Manoa 12.2 (2000) 96-113
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The Glory of the Wind Horse
Ugyen walked into the camp: forty or fifty tents squeezed together on a stretch of ground that looked like a garbage dump. It had just rained. The blazing sunlight heated the steaming odors inside the tents and drew them out: human piss and shit; dog piss and shit; damp, moldy leather; horse dung; the musty stench of damp sheepskin; the sour smells of fermenting beer and human sweat; gasoline and plastic; dog carcasses; the rotten breath of death from old people's bodies; cheap perfume; rotting leftovers. The camp made Ugyen feel sad.
Something flashed above him and he looked up. An airplane soared over the city, leaving behind it a gigantic roar. Then, as if the roar of the plane had sucked up every other sound, the entire earth was marvelously still. There was not a soul's breath. On the ground lay the body of a dog covered thickly with flies. The empty, lifeless, dirty, ramshackle camp was no ideal hiding place. At this very moment, someone could be watching him, peering out through a slit or hole in a tent. He paused beside a waterlogged hollow. In the back of his mind, something rang like a bell. It was a premonition. A boy scurried out from someplace and walked up to him. The boy's head was wrapped in a filthy towel. Over his shoulders he had draped a grown-man's coat, which fell past his knees. Ugyen could see the boy's stomach was covered in mud. The boy had a cigarette in his mouth and a red firecracker in his hand, which he raised to the cigarette. He walked up to Ugyen. Ugyen saw the hissing, smoking firecracker fly toward his face. With a sweep of his hand, he snatched it as if he were catching a fly. The twisting, burning fuse prickled his palm like a fly beating its wings. Before he had time to open his fingers, the firecracker exploded and Ugyen ran in circles, waving his hand like crazy. He felt something wet in his palm. He thought it was blood. A clear yellow liquid smeared his fingers. He sniffed it. It was urine. He pressed his burning hand to his trouser leg and ran after the boy, searching here and there, but the kid must have ducked into one of the tents.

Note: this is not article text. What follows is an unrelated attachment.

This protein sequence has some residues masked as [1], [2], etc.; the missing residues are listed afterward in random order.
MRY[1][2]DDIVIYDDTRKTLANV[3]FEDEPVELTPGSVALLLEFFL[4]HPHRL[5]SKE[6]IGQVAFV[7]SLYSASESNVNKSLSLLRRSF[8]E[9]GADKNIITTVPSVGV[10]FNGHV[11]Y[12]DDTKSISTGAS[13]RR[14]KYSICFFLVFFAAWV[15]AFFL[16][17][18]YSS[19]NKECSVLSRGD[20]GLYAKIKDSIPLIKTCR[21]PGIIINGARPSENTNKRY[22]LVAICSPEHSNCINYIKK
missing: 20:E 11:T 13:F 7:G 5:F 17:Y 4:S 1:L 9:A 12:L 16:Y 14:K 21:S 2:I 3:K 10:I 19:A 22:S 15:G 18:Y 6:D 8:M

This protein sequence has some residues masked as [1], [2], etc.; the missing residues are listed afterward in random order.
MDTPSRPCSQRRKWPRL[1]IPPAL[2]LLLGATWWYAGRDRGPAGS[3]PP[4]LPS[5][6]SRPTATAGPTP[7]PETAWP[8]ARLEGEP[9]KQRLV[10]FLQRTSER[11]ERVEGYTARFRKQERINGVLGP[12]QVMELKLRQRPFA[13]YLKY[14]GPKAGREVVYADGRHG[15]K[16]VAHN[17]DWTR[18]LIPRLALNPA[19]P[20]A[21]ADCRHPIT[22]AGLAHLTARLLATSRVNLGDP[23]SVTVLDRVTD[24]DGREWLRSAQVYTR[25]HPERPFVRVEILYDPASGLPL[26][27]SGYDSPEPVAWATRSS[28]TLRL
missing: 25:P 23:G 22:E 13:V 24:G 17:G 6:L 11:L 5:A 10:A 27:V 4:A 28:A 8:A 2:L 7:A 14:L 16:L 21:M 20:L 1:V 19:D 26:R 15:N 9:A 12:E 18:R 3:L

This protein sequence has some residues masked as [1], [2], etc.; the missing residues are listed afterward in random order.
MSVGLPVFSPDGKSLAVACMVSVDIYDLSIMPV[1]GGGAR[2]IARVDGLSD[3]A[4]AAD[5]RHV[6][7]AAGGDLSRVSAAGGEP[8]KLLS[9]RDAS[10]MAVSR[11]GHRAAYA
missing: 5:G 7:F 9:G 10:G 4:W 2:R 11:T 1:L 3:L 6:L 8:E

Holding up the tents were vast networks of criss-crossed cords fastened to wooden stakes and metal pegs driven into the ground. It had just rained, so the ground was a quagmire and some of the pegs and stakes had been [End Page 96] loosened, cords had gone slack, and sides of tents had collapsed. Ugyen began pushing stakes back into the ground with his foot, but this was futile. Still damp and slack, the cords couldn't hold up the tents. He raised the door flap of one tent after another, but found no one inside. Finally, he found an old woman sitting cross-legged, her back bent. She leaned over some ancient coins. When she heard Ugyen at the door, she plunged her head between her knees and froze as if she'd been caught doing something shameful. In another tent, someone lay with head covered, asleep. In another, a girl lay on a cowhide rug playing with a dirty, ragged pack of cards.
"Hey there, kind man," he heard a voice say from inside a tent. Ugyen went over and raised the burlap bag that was its door flap.
An emaciated woman lay on a bed cushion, her hair in disarray. Her sunken eye sockets created dark rings around her eyes. Her body was covered in various scraps of old clothes. A swaddled child lay beside her. A strange, powerful odor--like the stench of some weird, monstrous beast--suffocated Ugyen.
"Brother, I'm thirsty," said the woman, pointing. Outside the door a pot stood propped on three rocks--some tea at the bottom of it.
"It's cold," he said.